Jackie Robinson

 

Other Trading Cards

ARCHIMEDES

ARISTOTLE

Johann Sebastian BACH

Ludwig van Beethoven

Alexander Graham BELL

Nellie Bly

BUDDHA

Julius Caesar

Jesus Christ

Christopher Columbus

Confucius

MARIE CURIE

LEONARDO DA VINCI

Charles DARWIN

Thomas EDISON

Albert EINSTEIN

EUCLID

Henry FORD

Sigmund Freud

Galileo

Mohandas Gandhi

Adolf HITLER

CHIEF JOSEPH

GENGHIS KHAN

Martin Luther KING Jr.

Martin Luther

Michelangelo

Muhammad

NAPOLEON

SIR ISAAC NEWTON

Louis PASTEUR

PLATO

EDGAR ALLEN POE

Jackie Robinson

William Shakespeare

Joseph Stalin

Mother Teresa

Ts'ai Lun

Harriet Tubman

George Washington

 

 

 

Jan 31, 1919 – Oct 24, 1972

Professional Baseball Player, Businessman, Civil Rights Spokesman

American

“He was the black knight, and he checkmated bigotry.” -- Reverend Jesse Jackson

“A life is not important except in the impact it has on other lives.”

Jackie Robinson’s first game in the majors was memorable. In five at bats, he hit three singles and one three-run home run, stole two bases and scored four times (two by forcing the pitcher to balk).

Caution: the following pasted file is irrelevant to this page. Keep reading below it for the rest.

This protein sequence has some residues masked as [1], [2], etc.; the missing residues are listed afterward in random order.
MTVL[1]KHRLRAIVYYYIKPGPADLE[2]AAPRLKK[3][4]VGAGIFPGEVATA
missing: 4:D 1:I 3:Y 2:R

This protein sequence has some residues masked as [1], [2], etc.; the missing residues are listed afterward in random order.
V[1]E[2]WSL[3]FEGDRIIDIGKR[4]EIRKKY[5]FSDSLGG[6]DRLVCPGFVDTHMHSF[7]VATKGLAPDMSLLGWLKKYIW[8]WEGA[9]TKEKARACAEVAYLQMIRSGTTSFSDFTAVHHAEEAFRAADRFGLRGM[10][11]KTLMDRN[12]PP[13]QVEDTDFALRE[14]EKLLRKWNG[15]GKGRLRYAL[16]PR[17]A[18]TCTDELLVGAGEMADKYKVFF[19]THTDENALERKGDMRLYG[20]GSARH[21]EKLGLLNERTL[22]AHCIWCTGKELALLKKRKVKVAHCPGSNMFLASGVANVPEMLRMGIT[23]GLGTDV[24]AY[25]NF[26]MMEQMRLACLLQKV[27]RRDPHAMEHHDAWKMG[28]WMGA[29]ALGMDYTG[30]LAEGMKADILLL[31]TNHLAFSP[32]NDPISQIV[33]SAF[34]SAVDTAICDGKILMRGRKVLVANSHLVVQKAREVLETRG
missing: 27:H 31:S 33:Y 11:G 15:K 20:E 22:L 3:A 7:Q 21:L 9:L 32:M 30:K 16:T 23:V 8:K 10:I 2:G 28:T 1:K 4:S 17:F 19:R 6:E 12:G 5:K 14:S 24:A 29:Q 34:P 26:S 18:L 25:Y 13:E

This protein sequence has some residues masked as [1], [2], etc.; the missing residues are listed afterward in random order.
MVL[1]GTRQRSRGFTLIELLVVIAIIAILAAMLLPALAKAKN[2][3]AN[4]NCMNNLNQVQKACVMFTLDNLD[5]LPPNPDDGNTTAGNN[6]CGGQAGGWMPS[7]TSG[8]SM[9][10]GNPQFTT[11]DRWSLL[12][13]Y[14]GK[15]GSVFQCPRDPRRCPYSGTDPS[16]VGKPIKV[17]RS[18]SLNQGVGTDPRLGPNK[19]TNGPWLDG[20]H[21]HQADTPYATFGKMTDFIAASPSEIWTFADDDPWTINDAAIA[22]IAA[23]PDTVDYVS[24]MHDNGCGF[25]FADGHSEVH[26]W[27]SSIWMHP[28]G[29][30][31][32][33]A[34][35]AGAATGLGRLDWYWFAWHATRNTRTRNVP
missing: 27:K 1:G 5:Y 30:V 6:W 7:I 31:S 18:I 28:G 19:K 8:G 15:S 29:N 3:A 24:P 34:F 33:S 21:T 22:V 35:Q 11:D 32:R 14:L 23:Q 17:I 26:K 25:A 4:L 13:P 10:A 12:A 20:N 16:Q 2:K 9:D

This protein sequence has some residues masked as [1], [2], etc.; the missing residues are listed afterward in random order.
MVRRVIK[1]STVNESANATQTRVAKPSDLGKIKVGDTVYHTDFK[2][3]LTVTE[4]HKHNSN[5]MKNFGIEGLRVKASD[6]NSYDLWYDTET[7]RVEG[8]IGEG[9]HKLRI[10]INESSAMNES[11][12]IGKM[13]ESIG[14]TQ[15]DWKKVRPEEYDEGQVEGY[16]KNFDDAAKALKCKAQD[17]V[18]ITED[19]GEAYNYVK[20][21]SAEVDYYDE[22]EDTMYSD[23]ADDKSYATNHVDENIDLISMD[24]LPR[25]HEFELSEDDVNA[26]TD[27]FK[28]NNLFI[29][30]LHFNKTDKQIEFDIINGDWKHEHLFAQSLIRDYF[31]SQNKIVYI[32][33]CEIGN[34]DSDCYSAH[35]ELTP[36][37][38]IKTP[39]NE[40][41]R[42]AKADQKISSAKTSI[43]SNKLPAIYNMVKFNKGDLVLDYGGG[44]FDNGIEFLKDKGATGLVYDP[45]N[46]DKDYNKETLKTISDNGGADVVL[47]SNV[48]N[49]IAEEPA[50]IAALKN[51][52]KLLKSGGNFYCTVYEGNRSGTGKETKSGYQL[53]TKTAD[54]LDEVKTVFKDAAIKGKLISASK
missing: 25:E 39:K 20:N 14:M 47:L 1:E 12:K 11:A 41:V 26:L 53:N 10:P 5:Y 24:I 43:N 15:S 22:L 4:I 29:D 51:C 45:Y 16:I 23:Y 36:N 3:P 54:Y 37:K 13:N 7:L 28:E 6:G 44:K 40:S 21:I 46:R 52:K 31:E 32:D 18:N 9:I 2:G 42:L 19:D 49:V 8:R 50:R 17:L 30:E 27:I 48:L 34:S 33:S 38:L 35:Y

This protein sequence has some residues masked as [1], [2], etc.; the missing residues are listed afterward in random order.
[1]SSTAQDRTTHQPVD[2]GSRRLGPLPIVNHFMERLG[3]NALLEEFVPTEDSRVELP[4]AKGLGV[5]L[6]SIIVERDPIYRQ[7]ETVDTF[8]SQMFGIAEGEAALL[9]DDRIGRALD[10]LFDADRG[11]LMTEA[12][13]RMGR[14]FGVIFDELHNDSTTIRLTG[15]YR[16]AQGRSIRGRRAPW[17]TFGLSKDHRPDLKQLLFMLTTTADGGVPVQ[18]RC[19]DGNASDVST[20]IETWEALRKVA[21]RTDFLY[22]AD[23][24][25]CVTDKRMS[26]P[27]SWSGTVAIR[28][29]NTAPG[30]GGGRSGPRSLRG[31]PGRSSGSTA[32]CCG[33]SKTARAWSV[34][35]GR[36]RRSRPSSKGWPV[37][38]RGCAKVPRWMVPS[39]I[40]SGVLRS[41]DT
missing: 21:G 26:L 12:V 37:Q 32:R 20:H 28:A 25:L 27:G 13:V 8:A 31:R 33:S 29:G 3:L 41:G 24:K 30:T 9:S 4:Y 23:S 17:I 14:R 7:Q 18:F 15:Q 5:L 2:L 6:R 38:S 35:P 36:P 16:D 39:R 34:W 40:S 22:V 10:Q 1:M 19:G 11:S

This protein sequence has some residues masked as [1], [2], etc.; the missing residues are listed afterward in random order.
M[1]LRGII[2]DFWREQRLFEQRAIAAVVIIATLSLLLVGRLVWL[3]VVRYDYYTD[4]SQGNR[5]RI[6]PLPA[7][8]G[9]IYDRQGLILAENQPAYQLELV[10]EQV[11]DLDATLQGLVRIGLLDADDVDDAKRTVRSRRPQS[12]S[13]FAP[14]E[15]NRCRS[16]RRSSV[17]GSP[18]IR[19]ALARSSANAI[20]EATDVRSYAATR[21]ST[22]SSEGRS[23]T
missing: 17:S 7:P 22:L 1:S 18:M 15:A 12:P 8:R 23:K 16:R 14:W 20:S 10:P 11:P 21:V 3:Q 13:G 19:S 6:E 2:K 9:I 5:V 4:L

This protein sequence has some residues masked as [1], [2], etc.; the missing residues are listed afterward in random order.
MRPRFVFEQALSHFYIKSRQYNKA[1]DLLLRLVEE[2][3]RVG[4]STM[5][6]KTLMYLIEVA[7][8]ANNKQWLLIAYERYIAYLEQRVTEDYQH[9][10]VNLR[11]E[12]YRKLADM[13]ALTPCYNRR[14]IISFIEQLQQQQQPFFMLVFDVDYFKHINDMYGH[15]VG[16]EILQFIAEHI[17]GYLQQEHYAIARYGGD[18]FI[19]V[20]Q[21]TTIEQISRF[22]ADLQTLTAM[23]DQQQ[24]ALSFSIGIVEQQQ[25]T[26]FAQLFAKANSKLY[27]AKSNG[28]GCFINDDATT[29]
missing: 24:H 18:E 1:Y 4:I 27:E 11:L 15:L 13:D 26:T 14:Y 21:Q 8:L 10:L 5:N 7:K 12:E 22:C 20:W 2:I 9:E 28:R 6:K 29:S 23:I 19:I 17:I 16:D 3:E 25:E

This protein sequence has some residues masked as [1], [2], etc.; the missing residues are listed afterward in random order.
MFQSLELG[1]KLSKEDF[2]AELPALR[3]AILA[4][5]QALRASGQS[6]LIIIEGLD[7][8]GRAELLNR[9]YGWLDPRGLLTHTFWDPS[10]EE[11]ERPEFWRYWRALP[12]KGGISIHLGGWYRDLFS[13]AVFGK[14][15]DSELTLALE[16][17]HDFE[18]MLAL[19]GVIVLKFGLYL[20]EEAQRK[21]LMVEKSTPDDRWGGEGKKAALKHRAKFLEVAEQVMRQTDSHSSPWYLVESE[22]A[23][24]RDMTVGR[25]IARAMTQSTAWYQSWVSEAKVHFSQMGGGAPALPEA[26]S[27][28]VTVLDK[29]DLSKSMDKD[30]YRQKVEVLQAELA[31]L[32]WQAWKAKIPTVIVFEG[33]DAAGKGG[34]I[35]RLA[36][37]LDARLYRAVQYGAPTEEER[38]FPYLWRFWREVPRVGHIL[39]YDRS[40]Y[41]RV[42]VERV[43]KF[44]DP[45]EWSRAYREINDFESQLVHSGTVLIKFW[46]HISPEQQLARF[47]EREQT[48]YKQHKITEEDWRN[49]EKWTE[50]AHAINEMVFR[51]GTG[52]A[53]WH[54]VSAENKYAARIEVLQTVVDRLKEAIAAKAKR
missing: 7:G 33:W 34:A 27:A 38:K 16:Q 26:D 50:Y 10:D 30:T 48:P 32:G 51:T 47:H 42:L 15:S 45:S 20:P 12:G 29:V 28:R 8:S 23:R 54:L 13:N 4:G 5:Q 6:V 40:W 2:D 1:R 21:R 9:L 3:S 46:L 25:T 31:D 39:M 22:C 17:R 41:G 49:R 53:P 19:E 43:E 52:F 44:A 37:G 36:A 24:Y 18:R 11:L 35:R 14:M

Jack Roosevelt Robinson, also known as Jackie, was the first African American to play on a major league team. In the machines, his athletic abilities were showcased in many sports (baseball, basketball, track-and-field, football, etc.). He was sought after by coaches. Even though the pay was small and the conditions were harsh, he began major league play for the Negro League. General manager for the Brooklyn Dodgers, Branch Rickey, soon noticed Jackie’s talents. With civil rights laws, Rickey knew segregation in major league baseball would soon end. He decided to use Jackie as a trial for integration. Jackie was under intense pressure to prove himself worthy, as the future of other black athletes depended upon his success. He was also asked to take a vow of silence for his feelings about his treatment for three years. He received hate mail, death threats, taunting from other players (even from some of his own teammates), but he kept his pledge. He even endured the belittling laws which would not allow him to stay in the same hotels or eat in the same restaurants as the rest of his team. He was able to keep going because of his intense drive to succeed and because of the encouragement he received from Rickey, his family and other black supporters. Jackie went on to help make the Dodgers a winning team, earn the National League’s batting championship, win the Most Valuable Player Award and spur other major league teams on to recruiting other black players. When African Americans were allowed to play in the majors, he aggressively exposed racial prejudice in baseball.